Lawmaker's Accidental Gun Firing at Ky. Capitol Brings Attention to Gun Safety

By: Melissa Warren Email
By: Melissa Warren Email

"Always assume a firearm is loaded.  That particular bucket of bullets... the reason I brought it up is because people brought in empty guns under the premise of them being empty, and whenever we check every gun, most of those bullets actually came out of "empty guns," said Rockcastle Shooting Center CEO and co-founder Nick Noble.

BOWLING GREEN, Ky. (WBKO)-- Democratic Rep. Leslie Combs of Pikeville said Wednesday that she accidentally fired her gun in the capitol building. No one was hurt or in harm's way when the gun went off Tuesday, the opening day of the legislative session, and Combs said in a statement that the incident was investigated by the state police's legislative detail. She says state police found no evidence to indicate any portion of the round went outside her office.

Although no one was injured during Combs' accident at the Capitol Annex Building, we spoke with local shooting experts about how easy can be to make a fatal mistake, and how simple it can also be to prevent one.

One local gun store says gun ownership is a growing trend, and the incident brought state-wide attention to the issue of gun safety.

"The number of gun owners keeps growing, meaning there's first time buyers entering the market all the time," said Sherwood's Guns owner Sherwood Davis.

Representative Leslie Combs said she accidentally fired the semi-automatic weapon while attempting to unload it in her office. One area shooting and concealed carry instructor says the first rule of thumb is to always keep your finger away from the trigger until you're ready to shoot.

"This comes back to muscle memory, we have to train out bodies that anytime we pick up any firearm, that we have to keep our finger off of that trigger until the gun is up on target and we're ready to shoot that target. There's no other reason to have your finger on the trigger," said Rockcastle Shooting Center Instructor Jim Honaker.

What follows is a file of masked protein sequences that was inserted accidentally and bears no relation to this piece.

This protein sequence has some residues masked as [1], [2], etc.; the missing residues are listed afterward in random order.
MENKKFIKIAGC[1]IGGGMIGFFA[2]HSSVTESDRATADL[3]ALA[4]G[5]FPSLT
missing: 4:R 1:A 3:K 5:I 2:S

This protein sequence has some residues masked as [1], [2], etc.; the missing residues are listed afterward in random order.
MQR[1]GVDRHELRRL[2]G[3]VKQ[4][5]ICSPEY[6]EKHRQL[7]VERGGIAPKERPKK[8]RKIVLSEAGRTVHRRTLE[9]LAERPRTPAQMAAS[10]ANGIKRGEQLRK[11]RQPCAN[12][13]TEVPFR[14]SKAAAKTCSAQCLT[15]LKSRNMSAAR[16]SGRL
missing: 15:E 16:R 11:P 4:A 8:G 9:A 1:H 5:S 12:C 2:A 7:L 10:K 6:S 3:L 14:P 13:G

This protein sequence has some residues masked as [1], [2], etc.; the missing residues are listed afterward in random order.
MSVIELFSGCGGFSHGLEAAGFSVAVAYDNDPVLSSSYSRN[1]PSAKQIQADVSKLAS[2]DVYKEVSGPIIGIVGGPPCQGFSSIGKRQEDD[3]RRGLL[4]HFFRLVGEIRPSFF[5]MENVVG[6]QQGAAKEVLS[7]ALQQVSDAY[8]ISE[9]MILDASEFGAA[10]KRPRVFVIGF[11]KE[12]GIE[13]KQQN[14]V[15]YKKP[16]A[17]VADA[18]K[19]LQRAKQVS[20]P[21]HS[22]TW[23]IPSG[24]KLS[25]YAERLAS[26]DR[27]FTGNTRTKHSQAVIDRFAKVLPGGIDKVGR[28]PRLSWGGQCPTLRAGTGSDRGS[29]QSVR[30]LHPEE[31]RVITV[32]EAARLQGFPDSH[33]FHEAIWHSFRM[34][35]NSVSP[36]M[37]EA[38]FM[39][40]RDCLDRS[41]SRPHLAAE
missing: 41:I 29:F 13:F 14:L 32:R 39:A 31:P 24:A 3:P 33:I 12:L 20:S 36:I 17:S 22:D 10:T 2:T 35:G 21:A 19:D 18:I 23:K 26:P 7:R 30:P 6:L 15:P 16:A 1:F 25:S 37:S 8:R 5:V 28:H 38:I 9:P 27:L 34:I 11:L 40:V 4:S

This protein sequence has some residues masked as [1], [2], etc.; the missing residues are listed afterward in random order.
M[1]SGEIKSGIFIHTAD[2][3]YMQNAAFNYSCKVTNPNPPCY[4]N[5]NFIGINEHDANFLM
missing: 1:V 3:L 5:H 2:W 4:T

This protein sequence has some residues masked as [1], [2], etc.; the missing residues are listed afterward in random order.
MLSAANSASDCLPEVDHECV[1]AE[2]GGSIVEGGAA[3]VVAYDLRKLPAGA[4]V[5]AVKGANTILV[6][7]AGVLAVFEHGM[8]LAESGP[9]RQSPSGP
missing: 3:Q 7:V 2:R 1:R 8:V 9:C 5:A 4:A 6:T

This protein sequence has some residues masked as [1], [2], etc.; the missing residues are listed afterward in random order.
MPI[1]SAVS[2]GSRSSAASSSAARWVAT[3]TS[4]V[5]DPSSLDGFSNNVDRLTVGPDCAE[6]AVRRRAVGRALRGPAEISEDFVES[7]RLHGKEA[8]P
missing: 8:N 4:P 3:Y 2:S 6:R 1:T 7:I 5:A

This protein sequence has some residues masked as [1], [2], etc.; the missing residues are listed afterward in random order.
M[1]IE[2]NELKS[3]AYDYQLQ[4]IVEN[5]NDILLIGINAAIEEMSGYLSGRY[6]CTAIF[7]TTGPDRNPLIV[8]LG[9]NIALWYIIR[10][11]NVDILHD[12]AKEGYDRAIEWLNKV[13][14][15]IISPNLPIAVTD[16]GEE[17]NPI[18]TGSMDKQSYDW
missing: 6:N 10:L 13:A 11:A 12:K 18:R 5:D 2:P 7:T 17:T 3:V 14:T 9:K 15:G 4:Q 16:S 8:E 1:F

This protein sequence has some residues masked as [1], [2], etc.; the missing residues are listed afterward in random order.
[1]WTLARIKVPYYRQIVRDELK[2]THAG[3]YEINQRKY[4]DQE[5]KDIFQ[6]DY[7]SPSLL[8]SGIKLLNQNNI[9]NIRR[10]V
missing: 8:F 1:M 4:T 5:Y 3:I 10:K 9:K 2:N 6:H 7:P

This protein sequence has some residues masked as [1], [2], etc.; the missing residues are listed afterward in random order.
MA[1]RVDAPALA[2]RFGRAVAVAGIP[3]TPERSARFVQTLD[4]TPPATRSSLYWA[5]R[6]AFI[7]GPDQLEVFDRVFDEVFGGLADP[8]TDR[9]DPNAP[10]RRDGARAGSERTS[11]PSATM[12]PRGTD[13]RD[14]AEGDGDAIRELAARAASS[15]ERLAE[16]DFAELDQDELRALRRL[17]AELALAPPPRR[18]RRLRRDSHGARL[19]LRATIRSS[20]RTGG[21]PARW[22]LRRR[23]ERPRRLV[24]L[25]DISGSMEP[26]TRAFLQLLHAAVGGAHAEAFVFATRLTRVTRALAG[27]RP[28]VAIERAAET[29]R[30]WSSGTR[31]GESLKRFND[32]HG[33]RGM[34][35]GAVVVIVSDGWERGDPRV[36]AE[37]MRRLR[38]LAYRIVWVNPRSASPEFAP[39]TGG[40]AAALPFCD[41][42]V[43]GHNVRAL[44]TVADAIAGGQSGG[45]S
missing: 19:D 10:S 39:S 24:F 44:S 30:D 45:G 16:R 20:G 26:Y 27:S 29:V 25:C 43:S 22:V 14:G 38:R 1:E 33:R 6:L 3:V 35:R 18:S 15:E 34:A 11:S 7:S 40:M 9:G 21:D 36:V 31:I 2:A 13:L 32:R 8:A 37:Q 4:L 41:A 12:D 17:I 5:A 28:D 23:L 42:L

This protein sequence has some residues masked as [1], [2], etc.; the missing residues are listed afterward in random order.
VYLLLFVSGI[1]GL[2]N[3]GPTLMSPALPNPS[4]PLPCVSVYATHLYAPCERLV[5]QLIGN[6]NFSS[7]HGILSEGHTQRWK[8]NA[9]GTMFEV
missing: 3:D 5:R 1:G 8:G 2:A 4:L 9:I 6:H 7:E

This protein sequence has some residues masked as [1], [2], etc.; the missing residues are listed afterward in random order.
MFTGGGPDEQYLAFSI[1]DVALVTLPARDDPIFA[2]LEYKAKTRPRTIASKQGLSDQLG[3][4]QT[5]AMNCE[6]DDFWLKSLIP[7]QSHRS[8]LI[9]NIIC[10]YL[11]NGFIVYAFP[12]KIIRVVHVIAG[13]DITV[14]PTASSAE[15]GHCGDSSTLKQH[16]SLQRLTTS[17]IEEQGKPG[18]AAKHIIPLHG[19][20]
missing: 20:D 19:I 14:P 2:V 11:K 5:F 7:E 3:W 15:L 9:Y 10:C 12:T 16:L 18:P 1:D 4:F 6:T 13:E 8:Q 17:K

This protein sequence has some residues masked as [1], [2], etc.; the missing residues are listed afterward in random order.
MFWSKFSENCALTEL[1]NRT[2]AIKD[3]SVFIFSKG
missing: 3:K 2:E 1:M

The Rockcastle Shooting Center owner says this is especially important when unloading a gun, and demonstrates why, sing dummy ammunition.

"I've dropped my magazine. Now I've dropped this, but does that mean this firearm is safe and empty? Well... maybe not. It still had one in the chamber, so we always use the buddy system at Rockcastle Shooting Center where we show range officer whether it's clear, and once it's clear, we can holster the gun, hammer down, or put it in a safe direction on the table, so the key here is assume every firearm is loaded," said Rockcastle Shooting Center CEO and co-founder Nick Noble.

Davis says people can frequently make the mistake of thinking a gun is unloaded when that's not the case.

"Always assume a firearm is loaded. That particular bucket of bullets... the reason I brought it up is because people brought in empty guns under the premise of them being empty, and whenever we check every gun, most of those bullets actually came out of "empty guns," said Davis.

Honaker says other gun safety rules to follow include keeping it unloaded until it's ready to use, keeping the gun pointed in a safe direction while unloading, and always knowing what's beyond your target when you shoot. Honaker says he cannot stress the importance of following each of those rules, because there's no second chance with a firearm.

For more information on Rockcastle's efforts to educate gun owners, visit the related link.


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